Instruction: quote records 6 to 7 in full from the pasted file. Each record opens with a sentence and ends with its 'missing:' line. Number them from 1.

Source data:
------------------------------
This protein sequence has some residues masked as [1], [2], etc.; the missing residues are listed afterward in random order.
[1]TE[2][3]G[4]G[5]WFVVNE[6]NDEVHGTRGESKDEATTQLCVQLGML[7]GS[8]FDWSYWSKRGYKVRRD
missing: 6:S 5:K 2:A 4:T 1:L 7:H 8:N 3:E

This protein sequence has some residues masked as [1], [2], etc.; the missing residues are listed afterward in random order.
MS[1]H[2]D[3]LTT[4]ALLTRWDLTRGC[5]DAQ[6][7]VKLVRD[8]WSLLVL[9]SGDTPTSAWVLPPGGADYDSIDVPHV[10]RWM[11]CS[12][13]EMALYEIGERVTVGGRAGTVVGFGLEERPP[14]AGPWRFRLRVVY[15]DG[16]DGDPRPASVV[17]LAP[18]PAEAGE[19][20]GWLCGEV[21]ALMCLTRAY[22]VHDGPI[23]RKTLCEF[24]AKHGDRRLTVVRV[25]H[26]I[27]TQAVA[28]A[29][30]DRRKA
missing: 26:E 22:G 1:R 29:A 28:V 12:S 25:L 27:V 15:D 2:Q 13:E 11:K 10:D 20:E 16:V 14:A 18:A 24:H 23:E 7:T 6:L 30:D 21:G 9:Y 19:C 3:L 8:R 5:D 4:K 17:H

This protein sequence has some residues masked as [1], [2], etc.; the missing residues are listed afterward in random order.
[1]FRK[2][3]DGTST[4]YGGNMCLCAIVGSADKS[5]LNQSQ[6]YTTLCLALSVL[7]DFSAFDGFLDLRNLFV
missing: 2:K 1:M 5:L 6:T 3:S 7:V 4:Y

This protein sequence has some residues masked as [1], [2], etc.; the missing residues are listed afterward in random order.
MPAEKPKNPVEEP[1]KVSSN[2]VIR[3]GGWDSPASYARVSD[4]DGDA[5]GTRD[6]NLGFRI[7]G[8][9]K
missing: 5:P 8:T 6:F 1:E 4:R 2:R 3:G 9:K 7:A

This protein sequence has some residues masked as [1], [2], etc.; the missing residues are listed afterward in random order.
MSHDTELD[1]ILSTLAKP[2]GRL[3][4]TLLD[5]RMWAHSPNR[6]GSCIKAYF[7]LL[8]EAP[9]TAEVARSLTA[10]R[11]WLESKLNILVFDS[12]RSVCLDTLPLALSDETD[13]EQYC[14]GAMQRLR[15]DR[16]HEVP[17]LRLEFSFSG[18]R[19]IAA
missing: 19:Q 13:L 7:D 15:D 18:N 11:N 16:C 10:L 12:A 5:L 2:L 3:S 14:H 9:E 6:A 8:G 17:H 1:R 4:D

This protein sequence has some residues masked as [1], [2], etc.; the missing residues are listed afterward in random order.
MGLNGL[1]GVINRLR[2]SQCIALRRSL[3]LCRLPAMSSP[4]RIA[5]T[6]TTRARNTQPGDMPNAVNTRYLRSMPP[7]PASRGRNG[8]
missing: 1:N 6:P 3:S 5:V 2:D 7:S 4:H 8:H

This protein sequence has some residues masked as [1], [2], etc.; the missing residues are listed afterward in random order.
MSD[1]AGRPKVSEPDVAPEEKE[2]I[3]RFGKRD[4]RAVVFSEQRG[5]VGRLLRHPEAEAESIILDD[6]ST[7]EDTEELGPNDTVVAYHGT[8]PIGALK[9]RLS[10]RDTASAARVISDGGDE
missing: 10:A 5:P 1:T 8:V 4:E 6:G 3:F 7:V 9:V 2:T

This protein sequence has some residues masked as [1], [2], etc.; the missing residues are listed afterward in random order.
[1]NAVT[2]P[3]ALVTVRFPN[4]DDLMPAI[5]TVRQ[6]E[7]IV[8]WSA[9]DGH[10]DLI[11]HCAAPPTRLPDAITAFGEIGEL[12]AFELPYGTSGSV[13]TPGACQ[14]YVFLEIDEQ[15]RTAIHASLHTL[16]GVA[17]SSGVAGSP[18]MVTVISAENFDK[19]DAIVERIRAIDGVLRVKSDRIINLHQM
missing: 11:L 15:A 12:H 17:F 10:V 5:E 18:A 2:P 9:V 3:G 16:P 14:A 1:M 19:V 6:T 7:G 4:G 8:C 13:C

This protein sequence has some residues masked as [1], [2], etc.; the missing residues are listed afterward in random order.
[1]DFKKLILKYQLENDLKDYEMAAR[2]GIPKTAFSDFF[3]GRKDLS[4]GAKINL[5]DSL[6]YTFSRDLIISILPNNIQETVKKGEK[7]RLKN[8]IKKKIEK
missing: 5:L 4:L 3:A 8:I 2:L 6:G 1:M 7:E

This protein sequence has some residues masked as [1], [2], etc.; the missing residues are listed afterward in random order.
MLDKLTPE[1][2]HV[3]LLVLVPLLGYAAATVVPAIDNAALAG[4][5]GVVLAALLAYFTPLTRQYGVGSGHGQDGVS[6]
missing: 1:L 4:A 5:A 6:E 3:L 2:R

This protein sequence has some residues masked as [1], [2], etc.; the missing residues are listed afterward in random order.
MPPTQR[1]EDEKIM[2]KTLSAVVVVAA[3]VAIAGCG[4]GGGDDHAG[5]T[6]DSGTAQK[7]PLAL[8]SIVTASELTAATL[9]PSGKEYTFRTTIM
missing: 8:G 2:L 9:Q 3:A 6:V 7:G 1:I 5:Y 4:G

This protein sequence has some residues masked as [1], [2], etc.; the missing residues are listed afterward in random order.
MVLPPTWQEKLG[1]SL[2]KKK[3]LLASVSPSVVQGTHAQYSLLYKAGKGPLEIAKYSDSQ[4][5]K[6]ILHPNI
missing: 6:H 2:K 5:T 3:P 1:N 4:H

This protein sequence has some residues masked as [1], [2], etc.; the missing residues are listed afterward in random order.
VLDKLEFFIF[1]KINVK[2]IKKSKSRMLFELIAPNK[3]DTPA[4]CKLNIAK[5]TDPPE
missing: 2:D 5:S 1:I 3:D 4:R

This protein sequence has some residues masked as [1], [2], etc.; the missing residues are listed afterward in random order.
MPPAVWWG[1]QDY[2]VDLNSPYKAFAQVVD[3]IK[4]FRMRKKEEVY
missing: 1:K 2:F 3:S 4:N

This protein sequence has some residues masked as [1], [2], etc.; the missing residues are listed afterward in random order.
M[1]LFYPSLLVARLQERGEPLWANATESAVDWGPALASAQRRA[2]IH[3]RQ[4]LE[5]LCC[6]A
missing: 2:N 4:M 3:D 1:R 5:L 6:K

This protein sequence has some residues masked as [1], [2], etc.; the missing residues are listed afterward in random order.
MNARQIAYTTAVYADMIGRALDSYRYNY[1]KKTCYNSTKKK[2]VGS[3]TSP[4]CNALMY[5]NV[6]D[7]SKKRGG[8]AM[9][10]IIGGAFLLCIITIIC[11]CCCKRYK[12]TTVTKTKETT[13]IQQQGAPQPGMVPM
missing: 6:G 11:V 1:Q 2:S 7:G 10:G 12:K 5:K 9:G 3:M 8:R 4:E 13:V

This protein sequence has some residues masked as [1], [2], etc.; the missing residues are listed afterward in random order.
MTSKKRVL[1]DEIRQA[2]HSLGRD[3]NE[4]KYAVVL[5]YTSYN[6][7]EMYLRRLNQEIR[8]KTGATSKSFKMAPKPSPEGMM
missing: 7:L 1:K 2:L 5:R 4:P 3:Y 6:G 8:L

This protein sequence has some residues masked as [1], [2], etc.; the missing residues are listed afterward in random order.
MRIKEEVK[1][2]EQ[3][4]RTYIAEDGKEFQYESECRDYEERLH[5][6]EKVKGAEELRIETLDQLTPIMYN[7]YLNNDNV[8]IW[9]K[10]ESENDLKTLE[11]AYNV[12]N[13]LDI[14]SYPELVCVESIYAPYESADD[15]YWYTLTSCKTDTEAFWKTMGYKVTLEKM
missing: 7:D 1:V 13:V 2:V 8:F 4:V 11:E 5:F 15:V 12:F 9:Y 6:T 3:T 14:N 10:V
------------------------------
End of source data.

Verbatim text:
This protein sequence has some residues masked as [1], [2], etc.; the missing residues are listed afterward in random order.
MGLNGL[1]GVINRLR[2]SQCIALRRSL[3]LCRLPAMSSP[4]RIA[5]T[6]TTRARNTQPGDMPNAVNTRYLRSMPP[7]PASRGRNG[8]
missing: 1:N 6:P 3:S 5:V 2:D 7:S 4:H 8:H

This protein sequence has some residues masked as [1], [2], etc.; the missing residues are listed afterward in random order.
MSD[1]AGRPKVSEPDVAPEEKE[2]I[3]RFGKRD[4]RAVVFSEQRG[5]VGRLLRHPEAEAESIILDD[6]ST[7]EDTEELGPNDTVVAYHGT[8]PIGALK[9]RLS[10]RDTASAARVISDGGDE
missing: 10:A 5:P 1:T 8:V 4:E 6:G 3:F 7:V 9:V 2:T